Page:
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Image Compression (Chapter 8)

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## Image Compression (Chapter 8)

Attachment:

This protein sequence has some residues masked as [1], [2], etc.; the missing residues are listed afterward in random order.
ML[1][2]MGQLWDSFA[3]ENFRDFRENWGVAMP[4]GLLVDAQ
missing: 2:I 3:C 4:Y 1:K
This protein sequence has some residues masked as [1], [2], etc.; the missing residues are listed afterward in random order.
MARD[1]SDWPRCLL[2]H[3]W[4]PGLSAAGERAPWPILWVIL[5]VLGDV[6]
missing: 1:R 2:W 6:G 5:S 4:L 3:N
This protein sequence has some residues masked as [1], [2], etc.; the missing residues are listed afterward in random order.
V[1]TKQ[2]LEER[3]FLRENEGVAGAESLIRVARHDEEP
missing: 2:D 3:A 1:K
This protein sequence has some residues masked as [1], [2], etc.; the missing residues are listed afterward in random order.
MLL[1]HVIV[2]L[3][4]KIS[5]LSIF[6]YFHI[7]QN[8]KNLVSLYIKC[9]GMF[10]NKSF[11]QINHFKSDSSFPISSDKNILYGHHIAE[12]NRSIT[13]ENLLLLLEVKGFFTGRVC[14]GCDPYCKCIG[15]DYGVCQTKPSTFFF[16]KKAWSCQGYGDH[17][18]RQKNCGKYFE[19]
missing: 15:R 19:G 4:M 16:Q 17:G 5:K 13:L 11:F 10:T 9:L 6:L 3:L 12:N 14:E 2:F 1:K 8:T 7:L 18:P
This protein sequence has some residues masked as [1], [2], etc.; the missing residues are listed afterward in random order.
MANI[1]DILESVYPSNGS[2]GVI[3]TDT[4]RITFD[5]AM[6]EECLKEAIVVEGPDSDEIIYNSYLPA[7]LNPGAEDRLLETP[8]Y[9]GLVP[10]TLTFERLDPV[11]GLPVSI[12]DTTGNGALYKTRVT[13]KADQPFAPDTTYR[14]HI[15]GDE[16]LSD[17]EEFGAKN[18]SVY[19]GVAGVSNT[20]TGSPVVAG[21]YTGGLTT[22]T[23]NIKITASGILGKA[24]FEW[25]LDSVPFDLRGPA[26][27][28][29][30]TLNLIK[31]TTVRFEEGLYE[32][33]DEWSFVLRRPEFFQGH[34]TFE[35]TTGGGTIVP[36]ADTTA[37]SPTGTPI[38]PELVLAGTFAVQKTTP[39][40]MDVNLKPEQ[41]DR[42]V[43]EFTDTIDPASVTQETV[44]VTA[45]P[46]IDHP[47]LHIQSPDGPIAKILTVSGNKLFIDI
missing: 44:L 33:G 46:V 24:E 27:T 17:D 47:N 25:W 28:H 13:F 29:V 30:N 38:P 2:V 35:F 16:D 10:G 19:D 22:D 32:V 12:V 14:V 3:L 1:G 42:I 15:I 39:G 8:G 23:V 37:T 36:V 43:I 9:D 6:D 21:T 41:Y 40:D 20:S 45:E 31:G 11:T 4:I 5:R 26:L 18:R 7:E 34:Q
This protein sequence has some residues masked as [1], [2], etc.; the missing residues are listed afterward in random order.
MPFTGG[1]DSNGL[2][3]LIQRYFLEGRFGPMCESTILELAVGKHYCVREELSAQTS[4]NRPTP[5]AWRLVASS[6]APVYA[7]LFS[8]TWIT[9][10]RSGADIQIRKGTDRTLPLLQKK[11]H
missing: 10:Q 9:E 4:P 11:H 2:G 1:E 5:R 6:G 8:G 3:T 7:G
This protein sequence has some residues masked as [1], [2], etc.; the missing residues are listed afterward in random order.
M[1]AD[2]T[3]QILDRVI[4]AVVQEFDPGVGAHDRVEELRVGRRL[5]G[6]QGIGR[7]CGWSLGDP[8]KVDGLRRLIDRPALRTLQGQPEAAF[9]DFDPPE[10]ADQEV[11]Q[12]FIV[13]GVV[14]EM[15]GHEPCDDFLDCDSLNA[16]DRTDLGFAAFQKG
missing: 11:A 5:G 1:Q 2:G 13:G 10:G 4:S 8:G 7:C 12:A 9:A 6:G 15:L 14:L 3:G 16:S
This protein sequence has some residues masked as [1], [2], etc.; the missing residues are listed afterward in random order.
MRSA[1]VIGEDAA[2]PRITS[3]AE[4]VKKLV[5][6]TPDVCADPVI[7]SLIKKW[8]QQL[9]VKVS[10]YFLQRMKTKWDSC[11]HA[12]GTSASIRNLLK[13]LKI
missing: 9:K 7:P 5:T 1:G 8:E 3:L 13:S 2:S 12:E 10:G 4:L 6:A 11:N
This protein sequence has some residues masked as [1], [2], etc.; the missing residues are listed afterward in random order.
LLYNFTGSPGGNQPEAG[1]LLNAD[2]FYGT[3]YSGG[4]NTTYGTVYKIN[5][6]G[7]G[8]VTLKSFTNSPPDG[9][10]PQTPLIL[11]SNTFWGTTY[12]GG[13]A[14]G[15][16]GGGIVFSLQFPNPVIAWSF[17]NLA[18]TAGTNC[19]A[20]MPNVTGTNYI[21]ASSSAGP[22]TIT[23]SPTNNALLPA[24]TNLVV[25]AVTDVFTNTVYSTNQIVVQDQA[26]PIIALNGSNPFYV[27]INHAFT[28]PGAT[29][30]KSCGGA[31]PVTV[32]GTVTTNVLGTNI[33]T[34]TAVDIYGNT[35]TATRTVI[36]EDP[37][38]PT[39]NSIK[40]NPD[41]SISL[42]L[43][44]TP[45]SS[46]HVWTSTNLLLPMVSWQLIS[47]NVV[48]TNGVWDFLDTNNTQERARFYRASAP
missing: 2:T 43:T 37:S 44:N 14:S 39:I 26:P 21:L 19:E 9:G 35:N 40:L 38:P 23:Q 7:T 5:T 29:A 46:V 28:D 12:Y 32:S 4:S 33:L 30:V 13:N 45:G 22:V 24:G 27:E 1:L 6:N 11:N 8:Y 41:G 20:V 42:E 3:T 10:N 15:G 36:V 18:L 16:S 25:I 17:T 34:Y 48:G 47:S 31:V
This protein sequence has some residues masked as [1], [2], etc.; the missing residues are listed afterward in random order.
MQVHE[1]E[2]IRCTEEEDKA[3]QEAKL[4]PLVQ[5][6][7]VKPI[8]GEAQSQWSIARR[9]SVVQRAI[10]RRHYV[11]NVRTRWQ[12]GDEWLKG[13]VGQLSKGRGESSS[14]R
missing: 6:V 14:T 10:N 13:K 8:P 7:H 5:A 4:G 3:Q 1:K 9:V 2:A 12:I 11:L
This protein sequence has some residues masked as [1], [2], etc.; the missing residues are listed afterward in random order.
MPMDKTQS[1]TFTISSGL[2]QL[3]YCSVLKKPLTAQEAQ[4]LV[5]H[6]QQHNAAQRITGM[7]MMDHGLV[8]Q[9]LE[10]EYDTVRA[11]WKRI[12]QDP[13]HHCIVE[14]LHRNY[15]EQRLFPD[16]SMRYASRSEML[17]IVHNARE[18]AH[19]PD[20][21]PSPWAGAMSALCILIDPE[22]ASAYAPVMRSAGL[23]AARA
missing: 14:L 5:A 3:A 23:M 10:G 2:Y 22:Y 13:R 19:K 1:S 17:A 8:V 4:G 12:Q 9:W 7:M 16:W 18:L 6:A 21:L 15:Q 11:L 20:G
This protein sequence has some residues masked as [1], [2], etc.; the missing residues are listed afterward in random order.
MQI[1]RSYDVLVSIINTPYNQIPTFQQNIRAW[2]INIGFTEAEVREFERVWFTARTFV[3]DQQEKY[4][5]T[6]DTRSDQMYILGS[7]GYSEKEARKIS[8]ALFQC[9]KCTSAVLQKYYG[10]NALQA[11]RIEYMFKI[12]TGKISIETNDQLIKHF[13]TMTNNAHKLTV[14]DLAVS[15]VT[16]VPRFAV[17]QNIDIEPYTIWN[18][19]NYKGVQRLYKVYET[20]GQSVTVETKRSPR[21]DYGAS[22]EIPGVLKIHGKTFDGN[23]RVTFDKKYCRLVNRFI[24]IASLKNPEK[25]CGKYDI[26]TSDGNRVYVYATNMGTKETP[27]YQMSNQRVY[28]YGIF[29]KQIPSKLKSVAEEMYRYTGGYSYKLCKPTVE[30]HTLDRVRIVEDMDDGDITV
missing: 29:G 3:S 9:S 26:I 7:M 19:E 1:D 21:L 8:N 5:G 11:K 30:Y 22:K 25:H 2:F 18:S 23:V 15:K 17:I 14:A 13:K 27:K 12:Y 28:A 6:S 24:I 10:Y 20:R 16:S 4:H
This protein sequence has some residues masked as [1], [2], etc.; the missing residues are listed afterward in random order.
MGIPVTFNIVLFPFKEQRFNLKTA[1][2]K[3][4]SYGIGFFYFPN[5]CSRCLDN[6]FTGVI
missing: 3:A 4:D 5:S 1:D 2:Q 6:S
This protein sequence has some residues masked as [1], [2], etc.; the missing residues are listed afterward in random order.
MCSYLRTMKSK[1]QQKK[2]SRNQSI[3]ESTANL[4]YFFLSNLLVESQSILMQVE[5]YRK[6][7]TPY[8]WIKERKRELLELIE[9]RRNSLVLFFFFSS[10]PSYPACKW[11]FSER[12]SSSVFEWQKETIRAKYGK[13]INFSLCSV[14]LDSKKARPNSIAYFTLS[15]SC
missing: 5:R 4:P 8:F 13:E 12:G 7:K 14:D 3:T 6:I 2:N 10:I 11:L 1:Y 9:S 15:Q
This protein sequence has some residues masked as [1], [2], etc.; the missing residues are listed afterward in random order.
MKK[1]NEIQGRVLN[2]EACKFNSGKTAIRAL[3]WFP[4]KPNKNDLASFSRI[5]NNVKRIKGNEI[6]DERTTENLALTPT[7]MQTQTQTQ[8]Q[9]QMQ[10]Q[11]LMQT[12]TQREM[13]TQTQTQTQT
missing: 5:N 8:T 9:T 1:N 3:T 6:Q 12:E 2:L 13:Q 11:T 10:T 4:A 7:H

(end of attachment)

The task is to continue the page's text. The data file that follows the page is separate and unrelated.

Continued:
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**Introduction**• The goal of image compression is to reduce the amount of data required to represent a digital image. • Important for reducing storage requirements and improving transmissionrates.**Approaches**• Lossless • Information preserving • Low compression ratios • e.g., Huffman • Lossy • Does not preserve information • High compression ratios • e.g., JPEG • Tradeoff: image quality vs compression ratio**Data vs Information**• Data and information are not synonymous terms! • Datais the means by which information is conveyed. • Data compression aims to reduce the amount of data required to represent a given quantity of information while preserving as much information as possible.**Data vs Information (cont’d)**• The same amount of information can be represented by various amount of data, e.g.: Ex1: Your wife, Helen, will meet you at Logan Airport in Boston at 5 minutes past 6:00 pm tomorrow night Your wife will meet you at Logan Airport at 5 minutes past 6:00 pm tomorrow night Helen will meet you at Logan at 6:00 pm tomorrow night Ex2: Ex3:**Data Redundancy**• Data redundancy is a mathematically quantifiable entity! compression**Data Redundancy (cont’d)**• Compression ratio: • Relative data redundancy: Example:**Types of Data Redundancy**(1) Coding redundancy (2) Interpixel redundancy (3) Psychovisual redundancy • The role of compression is to reduce one or more of these redundancy types.**Coding Redundancy**Data compression can be achieved using an appropriate encoding scheme. Example: binary encoding**Encoding Schemes**• Elements of an encoding scheme: • Code: a list of symbols (letters, numbers, bits etc.) • Code word: a sequence of symbols used to represent a piece of information or an event (e.g., gray levels) • Code word length: number of symbols in each code word**Definitions**• In an MxN gray level image • Let be a discrete random variable representing the gray levels in an • image. Its probability is represented by**Constant Length Coding**• l(rk) = c which implies that Lavg=c Example:**Avoiding Coding Redundancy**• To avoid coding redundancy, codes should be selected according to the probabilities of the events. • Variable Length Coding • Assign fewer symbols (bits) to the more probable events (e.g., gray levels for images)**Variable Length Coding**• Consider the probability of the gray levels: variable length**Interpixel redundancy**• This type of redundancy – sometimes called spatial redundancy, interframe redundancy, or geometric redundancy – exploits the fact that an image very often contains strongly correlated pixels, in other words, large regions whose pixel values are the same or almost the same.**Interpixel redundancy**• Interpixel redundancy implies that any pixel value can be reasonably predicted by its neighbors (i.e., correlated).**Interpixel redundancy**• This redundancy can be explored in several ways, one of which is by predicting a pixel value based on the values of its neighboring pixels. • In order to do so, the original 2-D array of pixels is usually mapped into a different format, e.g., an array of differences between adjacent pixels. • If the original image pixels can be reconstructed from the transformed data set the mapping is said to be reversible.**Interpixel redundancy (cont’d)**• To reduce interpixel redundnacy, the data must be transformed in another format (i.e., through mappings) • e.g., thresholding, or differences between adjacent pixels, or DFT • Example: (profile – line 100) original threshold binary**Psychovisual redundancy**• Takes into advantage the peculiarities of the human visual system. • The eye does not respond with equal sensitivity to all visual information. • Humans search for important features (e.g., edges, texture, etc.) and do not perform quantitative analysis of every pixel in the image.**Psychovisual redundancy (cont’d)Example: Quantization**16 gray levels improved gray-scale quantization 256 gray levels 16 gray levels 8/4 = 2:1 i.e., add to each pixel a pseudo-random number prior to quantization(IGS)**Fidelity Criteria**How close is to ? Criteria Subjective: based on human observers Objective: mathematically defined criteria**Objective Fidelity Criteria**Root mean square error (RMS) Mean-square signal-to-noise ratio (SNR)**Example**RMS=5.17 RMS=15.67 RMS=14.17 original**Image Compression Model (cont’d)**• Mapper: transforms the input data into a format that facilitates reduction of interpixel redundancies.**Image Compression Model (cont’d)**Quantizer: reduces the accuracy of the mapper’s output in accordance with some pre-established fidelity criteria.**Image Compression Model (cont’d)**Symbol encoder: assigns the shortest code to the most frequently occurring output values.**Image Compression Models (cont’d)**• The inverse operations are performed. • But … quantization is irreversible in general.**The Channel Encoder and Decoder**• As the output of the source encoder contains little redundancy it would be highly sensitive to transmission noise. • • Channel Encoder is used to introduce redundancy in a controlled fashion when the channel is noisy. • Example: Hamming code**The Channel Encoder and Decoder**It is based upon appending enough bits to the data being encoded to ensure that some minimum number of bits must change between valid code words. The 7-bit hamming (7,4) code word h1…..h7**The Channel Encoder and Decoder**• Any single bit error can be detected and corrected • any error indicated by non-zero parity word c4,2,1**How do we measure information?**• What is the information content of a message/image? • What is the minimum amount of data that is sufficient to describe completely an image without loss of information?**Modeling the Information Generation Process**• Assume that information generation process is a probabilistic process. • A random event E which occurs with probability P(E) contains:**How much information does a pixel contain?**• Suppose that the gray level value of pixels is generated by a random variable, then rk contains units of information**Average information of an image**• Entropy: the average information content of an image using we have: units/pixel Assumption:statistically independent random events**Modeling the Information Generation Process (cont’d)**• Redundancy: where:**Entropy Estimation**• Not easy! image**Entropy Estimation**First order estimate of H:**Estimating Entropy (cont’d)**• Second order estimate of H: • Use relative frequencies of pixel blocks : image**Estimating Entropy (cont’d)**• Comments on first and second order entropy estimates: • The first-order estimate gives only a lower-bound on the compression that can be achieved. • Differences between higher-order estimates of entropy and the first-order estimate indicate the presence of interpixel redundancies.**Estimating Entropy (cont’d)**• E.g., consider difference image:**Estimating Entropy (cont’d)**• Entropy of difference image: • Better than before (i.e., H=1.81 for original image), • however, a better transformation could be found:**Lossless Compression**• Huffman, Golomb, Arithmetic coding redundancy • LZW, Run-length, Symbol-based, Bit-plane interpixel redundancy**Huffman Coding (i.e., removes coding redundancy)**• It is a variable-length coding technique. • It creates the optimal code for a set of source symbols. • Assumption: symbols are encoded one at a time!**Huffman Coding (cont’d)**• Optimal code: minimizes the number of code symbols per source symbol. • Forward Pass • 1. Sort probabilities per symbol • 2. Combine the lowest two probabilities • 3. Repeat Step2 until only two probabilities remain.**Huffman Coding (cont’d)**• Backward Pass Assign code symbols going backwards**Huffman Coding (cont’d)**• Lavg using Huffman coding: • Lavg assuming binary codes:**Huffman Coding (cont’d)**• Comments • After the code has been created, coding/decoding can be implemented using a look-up table. • Decoding can be done in an unambiguous way !!**Arithmetic (or Range) Coding (i.e., removes coding**redundancy) • No assumption on encoding symbols one at a time. • No one-to-one correspondence between source and code words. • Slower than Huffman coding but typically achieves better compression. • A sequence of source symbols is assigned a single arithmetic code word which corresponds to a sub-interval in [0,1]